The former mistress of Tigers star slugger Miguel Cabrera was awarded $12,000 a month in temporary child support for two children he fathered with her, in a ruling handed down in an Orlando, Fla., courtroom Wednesday morning.
A final judgment on the amount Cabrera will be required to pay could still be weeks away, if not months.
There is no date scheduled for a final hearing.
The $12,000 figure, handed down by Judge Alan S. Apte of the Ninth Judicial Circuit Court of Florida, represents close to what Cabrera has been paying Belkis Mariella Rodriguez, a Florida florist, for the past several months. The two parties have been in mediation, off an on, since October, to no avail.
Rodriguez and her attorney have argued that given Cabrera’s substantial earnings — $30 million a year for the next four years, $32 million for the two years after that, not including endorsement money — she is entitled to substantially more, and her children deserve to live a lifestyle similar to his other three children, with his wife, Rosangel. Florida’s child-support statute sets guidelines at 7.5 percent of net earnings for two children, which amounts to more than $100,000 a month.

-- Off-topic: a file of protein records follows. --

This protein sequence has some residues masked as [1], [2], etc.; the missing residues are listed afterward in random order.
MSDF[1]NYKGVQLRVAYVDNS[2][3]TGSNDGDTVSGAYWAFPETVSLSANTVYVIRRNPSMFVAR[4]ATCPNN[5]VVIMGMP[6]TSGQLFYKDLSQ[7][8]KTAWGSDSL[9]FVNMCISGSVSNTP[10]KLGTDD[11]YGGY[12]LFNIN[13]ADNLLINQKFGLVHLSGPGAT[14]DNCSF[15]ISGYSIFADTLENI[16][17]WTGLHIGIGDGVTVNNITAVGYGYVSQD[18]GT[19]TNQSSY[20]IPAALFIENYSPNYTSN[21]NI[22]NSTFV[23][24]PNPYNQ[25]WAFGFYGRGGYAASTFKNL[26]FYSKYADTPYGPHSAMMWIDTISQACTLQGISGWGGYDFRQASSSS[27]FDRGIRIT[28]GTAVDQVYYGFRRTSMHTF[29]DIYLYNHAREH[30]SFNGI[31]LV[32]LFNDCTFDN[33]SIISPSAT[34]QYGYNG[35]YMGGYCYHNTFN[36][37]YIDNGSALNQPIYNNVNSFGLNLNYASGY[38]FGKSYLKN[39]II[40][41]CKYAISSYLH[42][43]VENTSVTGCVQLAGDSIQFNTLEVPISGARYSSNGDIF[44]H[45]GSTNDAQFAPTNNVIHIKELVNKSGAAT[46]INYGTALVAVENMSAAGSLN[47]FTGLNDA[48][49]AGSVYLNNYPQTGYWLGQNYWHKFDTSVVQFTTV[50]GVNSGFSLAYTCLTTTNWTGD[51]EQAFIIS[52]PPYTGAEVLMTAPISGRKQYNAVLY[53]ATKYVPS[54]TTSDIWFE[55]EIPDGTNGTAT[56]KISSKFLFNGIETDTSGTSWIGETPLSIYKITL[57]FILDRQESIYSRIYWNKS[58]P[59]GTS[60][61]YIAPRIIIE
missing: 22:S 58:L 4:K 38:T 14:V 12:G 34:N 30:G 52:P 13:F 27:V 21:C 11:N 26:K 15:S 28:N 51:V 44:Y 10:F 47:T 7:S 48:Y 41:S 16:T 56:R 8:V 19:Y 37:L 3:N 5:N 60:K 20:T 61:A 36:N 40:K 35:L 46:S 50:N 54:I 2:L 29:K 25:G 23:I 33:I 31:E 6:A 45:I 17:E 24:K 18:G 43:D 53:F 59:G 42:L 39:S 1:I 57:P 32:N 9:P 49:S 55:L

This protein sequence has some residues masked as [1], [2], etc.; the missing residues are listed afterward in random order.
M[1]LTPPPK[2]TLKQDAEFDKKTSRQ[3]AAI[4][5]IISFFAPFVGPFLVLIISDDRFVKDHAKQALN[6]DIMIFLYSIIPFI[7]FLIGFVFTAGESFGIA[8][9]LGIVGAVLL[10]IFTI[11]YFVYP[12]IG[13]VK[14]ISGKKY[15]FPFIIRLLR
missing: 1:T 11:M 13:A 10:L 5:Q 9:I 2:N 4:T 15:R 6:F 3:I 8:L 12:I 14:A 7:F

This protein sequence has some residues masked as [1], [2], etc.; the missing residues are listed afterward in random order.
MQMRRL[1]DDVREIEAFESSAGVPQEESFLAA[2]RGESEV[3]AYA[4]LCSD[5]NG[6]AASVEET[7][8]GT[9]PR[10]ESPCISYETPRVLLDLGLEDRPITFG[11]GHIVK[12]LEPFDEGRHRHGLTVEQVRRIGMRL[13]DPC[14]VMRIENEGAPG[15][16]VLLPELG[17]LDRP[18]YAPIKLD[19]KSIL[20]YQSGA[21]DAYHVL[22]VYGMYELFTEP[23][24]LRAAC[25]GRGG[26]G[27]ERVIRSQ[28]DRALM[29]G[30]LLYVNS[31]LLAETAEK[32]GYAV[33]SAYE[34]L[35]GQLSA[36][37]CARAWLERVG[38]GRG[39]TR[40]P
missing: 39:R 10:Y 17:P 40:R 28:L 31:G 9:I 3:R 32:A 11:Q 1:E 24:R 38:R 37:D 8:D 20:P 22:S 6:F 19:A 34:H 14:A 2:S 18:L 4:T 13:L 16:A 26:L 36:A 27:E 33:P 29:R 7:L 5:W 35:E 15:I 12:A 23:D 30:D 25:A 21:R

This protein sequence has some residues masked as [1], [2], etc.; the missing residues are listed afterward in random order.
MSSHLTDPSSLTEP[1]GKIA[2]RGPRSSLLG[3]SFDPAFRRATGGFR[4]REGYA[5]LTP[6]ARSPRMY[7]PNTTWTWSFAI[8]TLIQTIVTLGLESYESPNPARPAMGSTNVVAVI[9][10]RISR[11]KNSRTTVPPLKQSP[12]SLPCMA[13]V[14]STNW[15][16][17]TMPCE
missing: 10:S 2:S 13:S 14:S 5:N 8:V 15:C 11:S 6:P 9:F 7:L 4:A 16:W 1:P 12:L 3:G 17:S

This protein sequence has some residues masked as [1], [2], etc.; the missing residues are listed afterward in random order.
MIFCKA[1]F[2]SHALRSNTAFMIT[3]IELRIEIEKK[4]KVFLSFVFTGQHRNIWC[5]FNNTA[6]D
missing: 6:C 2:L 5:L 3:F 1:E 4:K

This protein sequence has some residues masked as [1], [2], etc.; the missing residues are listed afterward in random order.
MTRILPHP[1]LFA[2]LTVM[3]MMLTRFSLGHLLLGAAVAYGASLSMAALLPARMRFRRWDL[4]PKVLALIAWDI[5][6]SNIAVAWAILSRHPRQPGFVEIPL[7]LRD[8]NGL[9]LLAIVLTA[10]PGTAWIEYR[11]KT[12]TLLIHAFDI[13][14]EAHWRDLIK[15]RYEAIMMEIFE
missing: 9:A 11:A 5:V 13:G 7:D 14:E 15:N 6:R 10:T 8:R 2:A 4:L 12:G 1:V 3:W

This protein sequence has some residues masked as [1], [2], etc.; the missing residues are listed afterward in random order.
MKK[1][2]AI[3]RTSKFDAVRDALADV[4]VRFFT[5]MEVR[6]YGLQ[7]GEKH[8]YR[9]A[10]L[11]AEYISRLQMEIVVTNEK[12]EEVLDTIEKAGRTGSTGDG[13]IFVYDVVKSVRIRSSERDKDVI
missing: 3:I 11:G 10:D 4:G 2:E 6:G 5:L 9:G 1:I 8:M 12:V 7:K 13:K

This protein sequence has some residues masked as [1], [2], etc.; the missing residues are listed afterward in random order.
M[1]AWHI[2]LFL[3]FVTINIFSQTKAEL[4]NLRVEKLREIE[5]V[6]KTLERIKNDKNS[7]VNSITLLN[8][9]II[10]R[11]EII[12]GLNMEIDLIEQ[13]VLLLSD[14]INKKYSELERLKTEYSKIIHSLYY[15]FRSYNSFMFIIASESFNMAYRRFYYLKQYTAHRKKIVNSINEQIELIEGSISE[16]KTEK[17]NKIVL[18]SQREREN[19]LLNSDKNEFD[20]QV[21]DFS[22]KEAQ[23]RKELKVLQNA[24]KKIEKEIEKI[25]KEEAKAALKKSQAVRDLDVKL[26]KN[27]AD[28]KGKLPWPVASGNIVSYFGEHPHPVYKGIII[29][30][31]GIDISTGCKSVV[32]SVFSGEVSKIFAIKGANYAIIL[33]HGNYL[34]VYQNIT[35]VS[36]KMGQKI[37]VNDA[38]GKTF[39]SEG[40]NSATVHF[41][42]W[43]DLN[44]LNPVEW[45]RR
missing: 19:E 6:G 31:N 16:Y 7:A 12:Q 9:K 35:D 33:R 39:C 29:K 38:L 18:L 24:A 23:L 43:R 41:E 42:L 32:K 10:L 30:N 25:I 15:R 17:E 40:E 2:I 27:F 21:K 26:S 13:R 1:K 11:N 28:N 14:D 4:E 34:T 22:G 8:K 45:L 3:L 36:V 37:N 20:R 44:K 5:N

Rodriguez filed the lawsuit in August, after Cabrera allegedly cut her child-support payments to around $12,000, from more than $15,000. She said she’s had to resort to borrowing from friends and family, including to help keep up the million-dollar home Cabrera helped her purchase in April 2017.
Cabrera’s attorney, meanwhile, has countered that the state statute wasn’t designed for someone of such means as Cabrera, and that Rodriguez isn’t entitled to enjoy a life of luxury just because of the two-time Most Valuable Player’s lot in life. His attorney, Benjamin Hondus, in filings, likens Rodriguez’s demands to extortion and alimony.
Cabrera, 34, had his worst season as a major-leaguer in 2017, as this case was hitting the courts — as well as a divorce filing, which his wife later withdrew. Cabrera also was playing through a serious back injury. He’s off to a better start this season, with a home run and five RBIs through five games of 2018.
Cabrera and the Tigers have declined to comment on the lawsuit.
It’s unclear how or when Cabrera and Rodriguez met, though their relationship appears to have spanned the 2014 and 2015 seasons, as social-media posts from Rodriguez — since made private — have shown her attending Tigers games across the country during that span.